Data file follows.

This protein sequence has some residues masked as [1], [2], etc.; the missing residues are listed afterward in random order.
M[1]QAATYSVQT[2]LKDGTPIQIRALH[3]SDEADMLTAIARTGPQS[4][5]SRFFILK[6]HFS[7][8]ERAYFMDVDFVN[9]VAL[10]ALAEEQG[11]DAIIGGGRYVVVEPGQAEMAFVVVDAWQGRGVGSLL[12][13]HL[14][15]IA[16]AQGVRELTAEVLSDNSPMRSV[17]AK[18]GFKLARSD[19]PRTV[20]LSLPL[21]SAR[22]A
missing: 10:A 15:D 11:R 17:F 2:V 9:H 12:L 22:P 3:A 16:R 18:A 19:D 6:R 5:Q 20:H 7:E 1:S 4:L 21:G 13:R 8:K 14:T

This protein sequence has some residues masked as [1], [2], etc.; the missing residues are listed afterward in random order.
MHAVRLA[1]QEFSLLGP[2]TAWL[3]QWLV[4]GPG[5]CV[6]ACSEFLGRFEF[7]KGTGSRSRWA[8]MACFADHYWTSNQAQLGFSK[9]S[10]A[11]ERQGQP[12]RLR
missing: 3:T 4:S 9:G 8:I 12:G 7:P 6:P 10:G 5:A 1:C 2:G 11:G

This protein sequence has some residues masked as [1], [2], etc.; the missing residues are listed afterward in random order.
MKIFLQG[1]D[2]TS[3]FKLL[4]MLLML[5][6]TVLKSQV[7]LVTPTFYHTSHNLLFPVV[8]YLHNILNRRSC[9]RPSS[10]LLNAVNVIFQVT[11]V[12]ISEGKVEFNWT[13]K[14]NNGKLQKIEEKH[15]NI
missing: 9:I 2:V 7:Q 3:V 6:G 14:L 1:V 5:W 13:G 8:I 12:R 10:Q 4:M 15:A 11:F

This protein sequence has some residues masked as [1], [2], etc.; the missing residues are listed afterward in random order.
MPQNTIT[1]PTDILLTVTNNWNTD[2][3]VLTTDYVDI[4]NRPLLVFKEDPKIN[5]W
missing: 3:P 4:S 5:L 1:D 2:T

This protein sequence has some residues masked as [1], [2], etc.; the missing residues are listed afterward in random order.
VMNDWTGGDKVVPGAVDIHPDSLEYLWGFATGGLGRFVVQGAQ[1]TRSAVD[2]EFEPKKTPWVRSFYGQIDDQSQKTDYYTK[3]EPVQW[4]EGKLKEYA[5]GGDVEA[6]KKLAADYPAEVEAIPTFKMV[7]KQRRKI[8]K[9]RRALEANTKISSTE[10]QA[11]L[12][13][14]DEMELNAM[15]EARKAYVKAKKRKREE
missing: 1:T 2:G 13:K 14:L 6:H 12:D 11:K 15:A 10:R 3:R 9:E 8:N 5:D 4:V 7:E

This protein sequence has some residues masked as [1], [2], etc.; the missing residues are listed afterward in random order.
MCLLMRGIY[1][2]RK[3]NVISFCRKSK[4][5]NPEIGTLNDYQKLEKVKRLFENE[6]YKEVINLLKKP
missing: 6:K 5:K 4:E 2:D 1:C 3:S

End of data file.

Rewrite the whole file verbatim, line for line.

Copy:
This protein sequence has some residues masked as [1], [2], etc.; the missing residues are listed afterward in random order.
M[1]QAATYSVQT[2]LKDGTPIQIRALH[3]SDEADMLTAIARTGPQS[4][5]SRFFILK[6]HFS[7][8]ERAYFMDVDFVN[9]VAL[10]ALAEEQG[11]DAIIGGGRYVVVEPGQAEMAFVVVDAWQGRGVGSLL[12][13]HL[14][15]IA[16]AQGVRELTAEVLSDNSPMRSV[17]AK[18]GFKLARSD[19]PRTV[20]LSLPL[21]SAR[22]A
missing: 10:A 15:D 11:R 17:F 2:V 9:H 12:L 22:P 3:A 16:R 18:A 19:D 6:R 5:Q 20:H 7:E 1:S 4:L 21:G 13:R 8:K 14:T

This protein sequence has some residues masked as [1], [2], etc.; the missing residues are listed afterward in random order.
MHAVRLA[1]QEFSLLGP[2]TAWL[3]QWLV[4]GPG[5]CV[6]ACSEFLGRFEF[7]KGTGSRSRWA[8]MACFADHYWTSNQAQLGFSK[9]S[10]A[11]ERQGQP[12]RLR
missing: 3:T 4:S 9:G 8:I 12:G 7:P 6:P 10:G 5:A 1:C 2:G 11:G

This protein sequence has some residues masked as [1], [2], etc.; the missing residues are listed afterward in random order.
MKIFLQG[1]D[2]TS[3]FKLL[4]MLLML[5][6]TVLKSQV[7]LVTPTFYHTSHNLLFPVV[8]YLHNILNRRSC[9]RPSS[10]LLNAVNVIFQVT[11]V[12]ISEGKVEFNWT[13]K[14]NNGKLQKIEEKH[15]NI
missing: 9:I 2:V 7:Q 3:V 6:G 14:L 1:V 5:W 13:G 8:I 12:R 10:Q 4:M 15:A 11:F

This protein sequence has some residues masked as [1], [2], etc.; the missing residues are listed afterward in random order.
MPQNTIT[1]PTDILLTVTNNWNTD[2][3]VLTTDYVDI[4]NRPLLVFKEDPKIN[5]W
missing: 3:P 4:S 5:L 1:D 2:T

This protein sequence has some residues masked as [1], [2], etc.; the missing residues are listed afterward in random order.
VMNDWTGGDKVVPGAVDIHPDSLEYLWGFATGGLGRFVVQGAQ[1]TRSAVD[2]EFEPKKTPWVRSFYGQIDDQSQKTDYYTK[3]EPVQW[4]EGKLKEYA[5]GGDVEA[6]KKLAADYPAEVEAIPTFKMV[7]KQRRKI[8]K[9]RRALEANTKISSTE[10]QA[11]L[12][13][14]DEMELNAM[15]EARKAYVKAKKRKREE
missing: 1:T 2:G 13:K 14:L 6:H 12:D 11:K 15:A 10:R 3:R 9:E 8:N 5:D 4:V 7:E

This protein sequence has some residues masked as [1], [2], etc.; the missing residues are listed afterward in random order.
MCLLMRGIY[1][2]RK[3]NVISFCRKSK[4][5]NPEIGTLNDYQKLEKVKRLFENE[6]YKEVINLLKKP
missing: 6:K 5:K 4:E 2:D 1:C 3:S